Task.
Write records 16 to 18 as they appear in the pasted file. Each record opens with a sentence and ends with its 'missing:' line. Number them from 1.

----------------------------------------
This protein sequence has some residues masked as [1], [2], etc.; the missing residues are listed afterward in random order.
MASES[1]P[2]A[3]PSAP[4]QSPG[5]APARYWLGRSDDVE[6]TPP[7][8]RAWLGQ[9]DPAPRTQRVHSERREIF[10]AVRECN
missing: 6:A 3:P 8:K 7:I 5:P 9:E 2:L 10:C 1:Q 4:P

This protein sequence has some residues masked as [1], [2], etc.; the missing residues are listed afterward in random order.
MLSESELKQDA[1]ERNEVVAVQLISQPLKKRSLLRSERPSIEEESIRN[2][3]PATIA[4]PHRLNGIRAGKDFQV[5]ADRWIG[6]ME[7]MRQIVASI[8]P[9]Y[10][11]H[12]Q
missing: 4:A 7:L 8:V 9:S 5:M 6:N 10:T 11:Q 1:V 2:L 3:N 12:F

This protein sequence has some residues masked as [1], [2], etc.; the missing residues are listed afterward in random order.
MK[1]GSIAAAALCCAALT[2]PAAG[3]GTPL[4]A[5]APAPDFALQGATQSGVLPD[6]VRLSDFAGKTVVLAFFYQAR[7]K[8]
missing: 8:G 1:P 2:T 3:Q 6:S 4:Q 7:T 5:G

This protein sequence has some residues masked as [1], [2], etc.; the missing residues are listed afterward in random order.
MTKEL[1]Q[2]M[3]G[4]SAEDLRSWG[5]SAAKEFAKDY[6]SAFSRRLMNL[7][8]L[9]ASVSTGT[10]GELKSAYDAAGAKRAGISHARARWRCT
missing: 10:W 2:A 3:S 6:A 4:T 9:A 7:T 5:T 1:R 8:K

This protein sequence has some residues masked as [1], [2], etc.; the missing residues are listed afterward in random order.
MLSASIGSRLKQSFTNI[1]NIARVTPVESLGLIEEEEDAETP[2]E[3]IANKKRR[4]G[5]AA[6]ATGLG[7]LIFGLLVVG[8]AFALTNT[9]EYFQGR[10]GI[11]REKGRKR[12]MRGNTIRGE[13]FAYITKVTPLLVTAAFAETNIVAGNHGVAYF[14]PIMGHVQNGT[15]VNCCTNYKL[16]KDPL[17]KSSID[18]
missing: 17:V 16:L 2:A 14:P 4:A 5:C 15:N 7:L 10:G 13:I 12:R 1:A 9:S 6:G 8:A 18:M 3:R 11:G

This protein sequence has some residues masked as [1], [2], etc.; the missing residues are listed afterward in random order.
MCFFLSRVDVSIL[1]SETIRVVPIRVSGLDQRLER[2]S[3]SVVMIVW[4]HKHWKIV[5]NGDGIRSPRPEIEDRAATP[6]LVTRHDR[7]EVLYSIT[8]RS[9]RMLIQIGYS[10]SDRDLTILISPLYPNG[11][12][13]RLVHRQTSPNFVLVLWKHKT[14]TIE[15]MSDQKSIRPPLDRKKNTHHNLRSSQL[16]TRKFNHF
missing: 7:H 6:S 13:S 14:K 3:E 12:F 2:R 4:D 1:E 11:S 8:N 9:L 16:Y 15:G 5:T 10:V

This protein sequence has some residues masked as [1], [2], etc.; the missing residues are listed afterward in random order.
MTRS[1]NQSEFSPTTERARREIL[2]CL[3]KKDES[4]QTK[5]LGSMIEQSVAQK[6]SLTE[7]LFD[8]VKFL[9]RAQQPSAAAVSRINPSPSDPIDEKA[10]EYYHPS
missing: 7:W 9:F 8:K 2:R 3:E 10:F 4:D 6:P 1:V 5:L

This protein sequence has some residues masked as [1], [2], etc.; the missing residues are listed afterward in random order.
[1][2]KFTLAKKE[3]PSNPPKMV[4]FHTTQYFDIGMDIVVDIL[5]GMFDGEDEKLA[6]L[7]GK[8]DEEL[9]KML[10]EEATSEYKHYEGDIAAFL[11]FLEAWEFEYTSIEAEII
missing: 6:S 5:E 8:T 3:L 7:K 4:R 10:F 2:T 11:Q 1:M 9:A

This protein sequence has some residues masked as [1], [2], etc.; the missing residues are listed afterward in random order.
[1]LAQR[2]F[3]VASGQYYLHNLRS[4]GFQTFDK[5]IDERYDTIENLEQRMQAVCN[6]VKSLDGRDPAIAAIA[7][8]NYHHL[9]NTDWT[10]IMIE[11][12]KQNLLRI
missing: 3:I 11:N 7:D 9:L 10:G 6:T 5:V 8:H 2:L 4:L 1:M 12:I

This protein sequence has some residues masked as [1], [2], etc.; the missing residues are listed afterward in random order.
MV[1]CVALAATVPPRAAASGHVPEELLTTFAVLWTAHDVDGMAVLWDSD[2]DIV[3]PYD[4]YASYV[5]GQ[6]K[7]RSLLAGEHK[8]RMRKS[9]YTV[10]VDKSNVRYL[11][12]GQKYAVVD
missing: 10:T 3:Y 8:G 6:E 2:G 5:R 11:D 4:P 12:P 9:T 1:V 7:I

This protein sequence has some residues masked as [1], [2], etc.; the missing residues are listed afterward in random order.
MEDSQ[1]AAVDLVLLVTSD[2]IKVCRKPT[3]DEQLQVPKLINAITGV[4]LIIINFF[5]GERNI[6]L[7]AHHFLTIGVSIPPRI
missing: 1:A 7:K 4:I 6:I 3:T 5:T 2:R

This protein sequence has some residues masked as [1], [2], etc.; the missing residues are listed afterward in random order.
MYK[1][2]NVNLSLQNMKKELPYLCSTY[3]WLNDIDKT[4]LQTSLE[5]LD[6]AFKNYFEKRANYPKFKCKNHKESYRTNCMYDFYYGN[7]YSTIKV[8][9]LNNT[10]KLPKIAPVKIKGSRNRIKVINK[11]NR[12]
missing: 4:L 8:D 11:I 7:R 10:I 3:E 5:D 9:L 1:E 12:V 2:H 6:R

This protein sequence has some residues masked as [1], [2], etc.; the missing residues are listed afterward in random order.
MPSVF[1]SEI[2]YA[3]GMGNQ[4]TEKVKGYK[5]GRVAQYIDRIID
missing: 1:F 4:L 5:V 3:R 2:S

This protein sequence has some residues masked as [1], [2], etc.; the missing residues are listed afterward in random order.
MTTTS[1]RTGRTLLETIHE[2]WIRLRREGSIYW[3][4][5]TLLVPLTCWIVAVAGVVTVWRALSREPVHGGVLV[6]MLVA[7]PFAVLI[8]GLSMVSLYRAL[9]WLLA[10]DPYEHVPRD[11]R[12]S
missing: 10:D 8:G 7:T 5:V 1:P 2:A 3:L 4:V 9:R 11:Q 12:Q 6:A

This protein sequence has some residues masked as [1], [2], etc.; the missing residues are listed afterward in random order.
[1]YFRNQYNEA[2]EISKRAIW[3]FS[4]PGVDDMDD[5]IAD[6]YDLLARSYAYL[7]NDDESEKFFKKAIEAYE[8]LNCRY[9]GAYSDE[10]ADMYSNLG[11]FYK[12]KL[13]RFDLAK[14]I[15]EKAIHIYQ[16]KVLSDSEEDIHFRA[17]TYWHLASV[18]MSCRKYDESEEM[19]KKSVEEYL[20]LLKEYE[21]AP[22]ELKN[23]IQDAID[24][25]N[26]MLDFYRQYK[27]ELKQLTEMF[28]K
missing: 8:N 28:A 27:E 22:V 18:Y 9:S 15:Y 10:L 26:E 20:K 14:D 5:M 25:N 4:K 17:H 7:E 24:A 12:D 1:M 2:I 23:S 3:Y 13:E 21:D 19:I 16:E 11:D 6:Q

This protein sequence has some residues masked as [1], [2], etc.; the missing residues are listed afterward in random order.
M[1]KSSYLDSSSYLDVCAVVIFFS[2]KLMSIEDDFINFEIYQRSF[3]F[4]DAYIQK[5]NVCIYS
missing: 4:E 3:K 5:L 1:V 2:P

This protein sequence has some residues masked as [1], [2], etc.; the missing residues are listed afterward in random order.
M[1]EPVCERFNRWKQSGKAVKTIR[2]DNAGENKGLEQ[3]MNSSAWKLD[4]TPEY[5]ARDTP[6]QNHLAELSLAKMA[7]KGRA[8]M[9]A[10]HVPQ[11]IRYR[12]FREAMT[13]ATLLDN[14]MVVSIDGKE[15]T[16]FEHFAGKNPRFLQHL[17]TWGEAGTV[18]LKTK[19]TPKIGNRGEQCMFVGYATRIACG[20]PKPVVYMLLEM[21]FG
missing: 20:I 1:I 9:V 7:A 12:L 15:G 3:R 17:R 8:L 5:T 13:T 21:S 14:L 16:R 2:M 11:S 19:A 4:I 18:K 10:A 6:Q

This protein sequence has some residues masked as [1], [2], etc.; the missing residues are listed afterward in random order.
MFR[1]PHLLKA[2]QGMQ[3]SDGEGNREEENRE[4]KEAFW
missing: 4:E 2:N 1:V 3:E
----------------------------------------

This protein sequence has some residues masked as [1], [2], etc.; the missing residues are listed afterward in random order.
M[1]KSSYLDSSSYLDVCAVVIFFS[2]KLMSIEDDFINFEIYQRSF[3]F[4]DAYIQK[5]NVCIYS
missing: 4:E 3:K 5:L 1:V 2:P

This protein sequence has some residues masked as [1], [2], etc.; the missing residues are listed afterward in random order.
M[1]EPVCERFNRWKQSGKAVKTIR[2]DNAGENKGLEQ[3]MNSSAWKLD[4]TPEY[5]ARDTP[6]QNHLAELSLAKMA[7]KGRA[8]M[9]A[10]HVPQ[11]IRYR[12]FREAMT[13]ATLLDN[14]MVVSIDGKE[15]T[16]FEHFAGKNPRFLQHL[17]TWGEAGTV[18]LKTK[19]TPKIGNRGEQCMFVGYATRIACG[20]PKPVVYMLLEM[21]FG
missing: 20:I 1:I 9:V 7:A 12:L 15:G 3:R 17:R 8:L 5:T 13:T 21:S 14:L 16:R 2:M 11:S 19:A 4:I 18:K 10:A 6:Q

This protein sequence has some residues masked as [1], [2], etc.; the missing residues are listed afterward in random order.
MFR[1]PHLLKA[2]QGMQ[3]SDGEGNREEENRE[4]KEAFW
missing: 4:E 2:N 1:V 3:E